Given how often I get threats, and how truly dangerous it can be, I decided to get a concealed carry permit and carry concealed firearms. I wanted to avoid this, and I wish it weren’t the case, but here we are (P.S. Thanks for the frangible round recommendation, Jocko).

    I also trained my girlfriend to use a Taser, which relates to the next category…

  • Harassment of family members and loved ones.

    There are at least two categories of people who will want to find you: fundamentally nice people (albeit overenthusiastic), and fundamentally malevolent people. I hate to put it that way, but I’ve learned that there are people in this world who derive great pleasure from hurting or threatening others.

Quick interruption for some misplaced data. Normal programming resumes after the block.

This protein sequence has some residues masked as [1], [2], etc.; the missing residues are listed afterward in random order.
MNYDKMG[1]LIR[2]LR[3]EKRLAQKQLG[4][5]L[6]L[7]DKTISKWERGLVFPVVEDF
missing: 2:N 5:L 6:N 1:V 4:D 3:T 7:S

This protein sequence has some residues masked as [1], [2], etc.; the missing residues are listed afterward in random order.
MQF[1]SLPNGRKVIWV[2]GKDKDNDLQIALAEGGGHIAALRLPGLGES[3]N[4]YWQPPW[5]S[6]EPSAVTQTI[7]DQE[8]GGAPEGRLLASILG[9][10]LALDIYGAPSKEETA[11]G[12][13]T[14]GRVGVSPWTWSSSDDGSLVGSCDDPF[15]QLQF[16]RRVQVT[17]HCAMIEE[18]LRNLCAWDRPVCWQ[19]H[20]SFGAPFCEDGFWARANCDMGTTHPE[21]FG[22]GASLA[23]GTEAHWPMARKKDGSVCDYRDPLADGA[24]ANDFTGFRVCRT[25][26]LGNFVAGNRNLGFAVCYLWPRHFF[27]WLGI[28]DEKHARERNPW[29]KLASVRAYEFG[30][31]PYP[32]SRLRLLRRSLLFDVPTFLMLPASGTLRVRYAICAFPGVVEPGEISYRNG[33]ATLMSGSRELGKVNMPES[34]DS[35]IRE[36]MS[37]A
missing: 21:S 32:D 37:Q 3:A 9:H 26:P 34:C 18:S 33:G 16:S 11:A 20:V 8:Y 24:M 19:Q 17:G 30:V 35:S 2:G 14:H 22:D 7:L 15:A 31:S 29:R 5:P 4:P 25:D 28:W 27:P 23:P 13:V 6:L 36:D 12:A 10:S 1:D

If either group can’t easily get to you—whether to find you or harm you—they will often go after your family and loved ones.

    If they’re an attacker, they will go for what they perceive to be your weakest link. This is precisely why I never mention the names of my closest friends or girlfriends, unless they are public figures already.

    Of all the issues in this post, this one upsets me the most. In some respects, I invited this upon myself with my decisions, but none of my loved ones asked for it. Even to write about this aspect makes me furious, so I’ll keep this bullet short.

  • Dating woes.

    As you might imagine, dating can be a quagmire of liabilities and bear traps. It could be someone hoping to write a clickbait article about their date with you (obviously without disclosing such), or it could be much worse. If you’re a female, this is where things can once again become physically dangerous. If you’re a male, this is where things can become legally dangerous. There are many predators for both sides, and it can make you lose your faith in humanity.